Planning Ahead

Posted: March 10, 2016 in Book I Terror in Texas
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At the evening meal the four adults at the Lodge ate without much conversation, each lost in thoughts of family and friends and the struggles they must be facing. Most picked at the food despite Wilma’s abilities in the kitchen.

Finally, Randy announced. “I’ve been monitoring CB radio transmissions. There’re a lot of people moving west and north from San Antonio since the FEMA camp was overrun. That means they’re bringing the infection with them. We have to be careful who we let in.”

“We have room for over a hundred people here.” Wilma protested. “You said so yourself.”

“Shush!” Cassie jerked her head to the side. “Hey, I hear something?”

After a minute the distant rumble of motors fell silent and a distinctive truck horn blared twice. After a brief silence, it blared again one last time.

Will and Randy jumped to their feet and ran to the front porch with the two women close behind. They each picked up rifles, stepped out into the night air and looked toward the raised cattle guard in the distance. Three sets of headlights approached the gully in the distance.

“Who in the hell?” Will whispered.

“I wish it was family, but I think it’s Juan? You asked him to bring help to work at the Lodge.” Randy chuckled.  “I think it’s that sick-assed horn of his on that old beater he drives.”

“Or it could be some asshole who decided this would be a good hidey-hole.” Will growled. “Let’s get on the ATVs and check it out.”

Randy called over his shoulder at Wilma and Cassie. “Get armed, but stay out of sight.”

“We’re fine. Do whatever you need to.” Cassie answered.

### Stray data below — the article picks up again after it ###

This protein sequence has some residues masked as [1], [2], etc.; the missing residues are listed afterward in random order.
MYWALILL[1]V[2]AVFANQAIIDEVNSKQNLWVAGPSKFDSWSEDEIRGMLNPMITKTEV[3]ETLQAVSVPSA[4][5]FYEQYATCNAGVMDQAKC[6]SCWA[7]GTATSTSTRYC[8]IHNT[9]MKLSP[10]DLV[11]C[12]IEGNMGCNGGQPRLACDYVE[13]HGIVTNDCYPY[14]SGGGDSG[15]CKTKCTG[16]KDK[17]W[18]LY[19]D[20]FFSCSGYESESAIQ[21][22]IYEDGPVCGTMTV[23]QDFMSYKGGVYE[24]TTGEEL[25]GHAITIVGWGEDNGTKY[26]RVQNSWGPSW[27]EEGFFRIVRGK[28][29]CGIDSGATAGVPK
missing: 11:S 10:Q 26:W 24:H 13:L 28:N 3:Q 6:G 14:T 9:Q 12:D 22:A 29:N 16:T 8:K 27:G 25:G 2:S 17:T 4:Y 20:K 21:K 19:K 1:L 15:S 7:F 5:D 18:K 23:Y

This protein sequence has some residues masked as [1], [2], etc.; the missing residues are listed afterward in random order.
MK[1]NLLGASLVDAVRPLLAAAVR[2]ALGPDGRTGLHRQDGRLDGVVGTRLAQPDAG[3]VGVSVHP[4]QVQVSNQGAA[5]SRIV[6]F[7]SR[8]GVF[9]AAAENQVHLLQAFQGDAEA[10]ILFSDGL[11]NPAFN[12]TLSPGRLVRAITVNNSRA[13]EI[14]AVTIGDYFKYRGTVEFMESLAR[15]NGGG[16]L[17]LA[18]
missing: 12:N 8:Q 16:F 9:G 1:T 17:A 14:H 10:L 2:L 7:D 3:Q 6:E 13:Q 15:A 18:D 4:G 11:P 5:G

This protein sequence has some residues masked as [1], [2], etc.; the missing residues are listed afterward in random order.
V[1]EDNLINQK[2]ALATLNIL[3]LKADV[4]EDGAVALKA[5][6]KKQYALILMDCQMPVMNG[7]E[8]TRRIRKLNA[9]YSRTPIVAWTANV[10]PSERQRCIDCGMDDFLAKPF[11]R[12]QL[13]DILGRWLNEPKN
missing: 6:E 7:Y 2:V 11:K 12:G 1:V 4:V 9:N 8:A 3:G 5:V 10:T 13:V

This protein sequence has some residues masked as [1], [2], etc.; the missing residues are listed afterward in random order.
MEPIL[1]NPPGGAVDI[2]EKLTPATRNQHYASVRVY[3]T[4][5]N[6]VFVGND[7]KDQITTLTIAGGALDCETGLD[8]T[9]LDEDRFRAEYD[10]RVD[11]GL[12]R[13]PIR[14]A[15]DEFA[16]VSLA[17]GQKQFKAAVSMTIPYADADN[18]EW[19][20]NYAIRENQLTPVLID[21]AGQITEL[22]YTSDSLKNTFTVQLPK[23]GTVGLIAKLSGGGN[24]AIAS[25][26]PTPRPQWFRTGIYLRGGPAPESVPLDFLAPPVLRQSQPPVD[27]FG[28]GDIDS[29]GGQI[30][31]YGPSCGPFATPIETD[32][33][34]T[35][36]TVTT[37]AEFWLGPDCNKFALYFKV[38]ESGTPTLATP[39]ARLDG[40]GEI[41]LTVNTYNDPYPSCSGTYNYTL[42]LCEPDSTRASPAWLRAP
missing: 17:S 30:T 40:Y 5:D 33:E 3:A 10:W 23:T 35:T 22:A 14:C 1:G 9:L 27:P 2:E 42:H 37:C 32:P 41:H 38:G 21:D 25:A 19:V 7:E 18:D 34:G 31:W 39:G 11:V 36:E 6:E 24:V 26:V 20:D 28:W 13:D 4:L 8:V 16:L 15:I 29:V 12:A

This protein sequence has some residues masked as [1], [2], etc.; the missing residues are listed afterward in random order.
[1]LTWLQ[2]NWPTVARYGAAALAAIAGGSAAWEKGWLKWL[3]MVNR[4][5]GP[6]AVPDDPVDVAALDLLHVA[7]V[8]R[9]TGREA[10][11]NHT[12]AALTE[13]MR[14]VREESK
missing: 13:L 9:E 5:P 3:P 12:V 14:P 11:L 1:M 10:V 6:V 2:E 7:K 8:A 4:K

Randy and Will climbed on ATVs and disappeared into the dark. Five minutes later, they rolled up to the wide ravine to shine a spotlight toward the trio of vehicles. The first was a rattle trap truck packed with boxes, bags and supplies. Three men stood at the front rack of the second truck shading their eyes from the glare of the light. The driver of the front truck stepped out of the driver’s door and approached the edge of the ditch in front of the cattle guard.

“Hey, Señor Will.” The man called out. “I come to help.”

“Miguel?” Will called out.

“Sí.” Miguel called out. “I bring Elaina and others. You make a few changes.”

“Yeah.” Give us a minute to lower the guard. “Come on across then follow us to the Lodge and park the vehicles in front. We all go inside so we can talk.”

“Señor Will, is something wrong?” Miguel asked.

“Nothing at all. We have to check for the infection before we get everyone settled.” Will responded.

“I understand, but we have women and children.” Miguel answered.

“No problem. We got a couple women to check them.” Will answered. “We do the exam or you can turn around and head back south.”

No, Señor Will, it is little to ask. Is no problema.” Miguel answered.

Will nodded to Randy and he began turning the wheel to lower the cattle guard. A minute later all three trucks were led to the Lodge and parked at the front door. Randy followed after raising the cattle guard again. When the vehicles were parked, Will led seven men, eight women and five children into the Lodge.

When the vehicles were parked and Will led the new arrivals into the lodge, Randy stood at the door still holding his rifle at the ready.